Nedbank, one of South Africa’s largest banks, is issuing a green bond in partnership with the International Finance Corporation (IFC), the World Bank Group’s private sector financing arm. The funds raised will be used to finance environmentally sustainable housing in South Africa.
Nedbank is once again issuing a green bond in South Africa, after a first operation in 2019 dedicated to renewable energy financing. This time, the bank owned 50% by Old Mutual is receiving support from a major investor, the International Finance Corporation (IFC). The subsidiary of the World Bank Group responsible for private sector financing has become the main investor in this operation, which is targeting 1.09 billion South African rand, or nearly 120 million dollars.
The green bond, listed on the Johannesburg Stock Exchange, is dedicated to financing environmentally responsible housing in South Africa. According to the IFC, the deal will increase the availability of finance to drive the South African green building market. “Increasing green housing finance, particularly in the residential sector, is essential to support the decarbonization of South Africa’s energy sector, while contributing to economic recovery and addressing the country’s large housing deficit,” says the Washington, D.C.-based financial institution.
For its part, Nedbank believes that this loan will enable it to expand its portfolio of EDGE (Excellence in Design for Greater Efficiencies) certified buildings. This IFC instrument facilitates the design and certification of resource-efficient and carbon-free buildings. In addition to participating in the transaction, IFC promises performance-based incentives to developers financed by the green bond to partially offset the costs of greening and EDGE certification.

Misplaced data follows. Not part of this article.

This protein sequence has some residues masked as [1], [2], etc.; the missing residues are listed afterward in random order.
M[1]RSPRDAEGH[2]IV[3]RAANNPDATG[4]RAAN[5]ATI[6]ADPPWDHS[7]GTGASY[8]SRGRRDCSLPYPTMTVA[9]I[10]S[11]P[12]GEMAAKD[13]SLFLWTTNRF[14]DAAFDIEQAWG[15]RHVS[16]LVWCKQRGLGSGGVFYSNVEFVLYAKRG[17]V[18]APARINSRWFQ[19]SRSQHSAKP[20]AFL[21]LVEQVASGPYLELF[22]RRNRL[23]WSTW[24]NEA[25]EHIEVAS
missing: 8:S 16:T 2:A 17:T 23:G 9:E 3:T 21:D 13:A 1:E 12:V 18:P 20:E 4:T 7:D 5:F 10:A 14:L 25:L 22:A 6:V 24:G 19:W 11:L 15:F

Also, the World Bank Group subsidiary will provide advisory services to Nedbank. Specifically, this includes EDGE training and certification assistance for the bank and potential property developers who will be financed by the bond proceeds. The IFC is providing this additional support as part of the Market Accelerator for Green Construction (MAGC) program sponsored by the UK government’s Department for Business, Energy and Industrial Strategy (BEIS).
Green Housing Boom in South Africa
The issuance of this first green bond dedicated to the housing sector in South Africa and the support of the IFC is a clear indication of the growth of green building in the rainbow nation. Also driven by South Africa’s climate ambitions, this sector committed to the ecological transition is attracting more and more large investors. This is the case of the British CDC Group, which recently invested $36 million in the Divercity Urban Property Fund (Divercity) platform for the construction of green and affordable housing in South Africa.
However, existing green buildings are not yet meeting the growing demand of South Africans for environmentally responsible housing. A recent IFC study estimates the investment needs for green buildings in South Africa at $7 billion, both in the commercial and residential segments.
Source : Afrik21